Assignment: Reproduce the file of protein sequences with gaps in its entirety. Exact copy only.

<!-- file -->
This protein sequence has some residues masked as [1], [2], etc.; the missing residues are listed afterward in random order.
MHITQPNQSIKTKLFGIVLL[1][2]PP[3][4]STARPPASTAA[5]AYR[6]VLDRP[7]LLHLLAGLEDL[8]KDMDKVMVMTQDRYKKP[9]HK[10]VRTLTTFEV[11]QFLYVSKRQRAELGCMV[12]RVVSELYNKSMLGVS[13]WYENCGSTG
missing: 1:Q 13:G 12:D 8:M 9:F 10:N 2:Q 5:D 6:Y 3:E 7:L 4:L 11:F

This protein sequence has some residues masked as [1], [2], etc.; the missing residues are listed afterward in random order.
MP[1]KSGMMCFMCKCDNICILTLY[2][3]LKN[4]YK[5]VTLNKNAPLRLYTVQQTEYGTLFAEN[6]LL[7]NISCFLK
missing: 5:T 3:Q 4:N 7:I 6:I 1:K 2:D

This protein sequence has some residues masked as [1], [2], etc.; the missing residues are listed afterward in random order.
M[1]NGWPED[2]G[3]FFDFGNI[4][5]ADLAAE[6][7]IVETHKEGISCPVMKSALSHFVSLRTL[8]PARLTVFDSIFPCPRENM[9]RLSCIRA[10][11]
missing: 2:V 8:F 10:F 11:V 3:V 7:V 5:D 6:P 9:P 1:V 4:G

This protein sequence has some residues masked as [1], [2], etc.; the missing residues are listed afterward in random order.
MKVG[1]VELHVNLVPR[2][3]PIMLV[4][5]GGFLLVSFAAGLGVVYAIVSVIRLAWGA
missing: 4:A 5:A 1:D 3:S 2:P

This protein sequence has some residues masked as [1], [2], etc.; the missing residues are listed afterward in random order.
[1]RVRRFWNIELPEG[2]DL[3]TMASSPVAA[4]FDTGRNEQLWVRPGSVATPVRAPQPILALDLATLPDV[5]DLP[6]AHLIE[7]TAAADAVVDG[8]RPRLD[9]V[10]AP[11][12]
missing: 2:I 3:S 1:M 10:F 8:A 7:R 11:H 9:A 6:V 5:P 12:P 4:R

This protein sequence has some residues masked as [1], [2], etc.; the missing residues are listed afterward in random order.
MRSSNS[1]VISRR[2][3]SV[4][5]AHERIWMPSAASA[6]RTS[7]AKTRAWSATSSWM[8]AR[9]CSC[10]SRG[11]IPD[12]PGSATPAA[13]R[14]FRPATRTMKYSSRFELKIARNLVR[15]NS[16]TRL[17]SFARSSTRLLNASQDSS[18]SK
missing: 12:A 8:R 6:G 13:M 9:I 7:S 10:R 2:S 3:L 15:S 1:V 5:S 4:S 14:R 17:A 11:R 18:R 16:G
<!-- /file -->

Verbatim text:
This protein sequence has some residues masked as [1], [2], etc.; the missing residues are listed afterward in random order.
MHITQPNQSIKTKLFGIVLL[1][2]PP[3][4]STARPPASTAA[5]AYR[6]VLDRP[7]LLHLLAGLEDL[8]KDMDKVMVMTQDRYKKP[9]HK[10]VRTLTTFEV[11]QFLYVSKRQRAELGCMV[12]RVVSELYNKSMLGVS[13]WYENCGSTG
missing: 1:Q 13:G 12:D 8:M 9:F 10:N 2:Q 5:D 6:Y 3:E 7:L 4:L 11:F

This protein sequence has some residues masked as [1], [2], etc.; the missing residues are listed afterward in random order.
MP[1]KSGMMCFMCKCDNICILTLY[2][3]LKN[4]YK[5]VTLNKNAPLRLYTVQQTEYGTLFAEN[6]LL[7]NISCFLK
missing: 5:T 3:Q 4:N 7:I 6:I 1:K 2:D

This protein sequence has some residues masked as [1], [2], etc.; the missing residues are listed afterward in random order.
M[1]NGWPED[2]G[3]FFDFGNI[4][5]ADLAAE[6][7]IVETHKEGISCPVMKSALSHFVSLRTL[8]PARLTVFDSIFPCPRENM[9]RLSCIRA[10][11]
missing: 2:V 8:F 10:F 11:V 3:V 7:V 5:D 6:P 9:P 1:V 4:G

This protein sequence has some residues masked as [1], [2], etc.; the missing residues are listed afterward in random order.
MKVG[1]VELHVNLVPR[2][3]PIMLV[4][5]GGFLLVSFAAGLGVVYAIVSVIRLAWGA
missing: 4:A 5:A 1:D 3:S 2:P

This protein sequence has some residues masked as [1], [2], etc.; the missing residues are listed afterward in random order.
[1]RVRRFWNIELPEG[2]DL[3]TMASSPVAA[4]FDTGRNEQLWVRPGSVATPVRAPQPILALDLATLPDV[5]DLP[6]AHLIE[7]TAAADAVVDG[8]RPRLD[9]V[10]AP[11][12]
missing: 2:I 3:S 1:M 10:F 8:A 7:R 11:H 9:A 6:V 5:P 12:P 4:R

This protein sequence has some residues masked as [1], [2], etc.; the missing residues are listed afterward in random order.
MRSSNS[1]VISRR[2][3]SV[4][5]AHERIWMPSAASA[6]RTS[7]AKTRAWSATSSWM[8]AR[9]CSC[10]SRG[11]IPD[12]PGSATPAA[13]R[14]FRPATRTMKYSSRFELKIARNLVR[15]NS[16]TRL[17]SFARSSTRLLNASQDSS[18]SK
missing: 12:A 8:R 6:G 13:M 9:I 7:S 10:R 2:S 3:L 15:S 1:V 5:S 4:S 14:R 17:A 11:R 18:R 16:G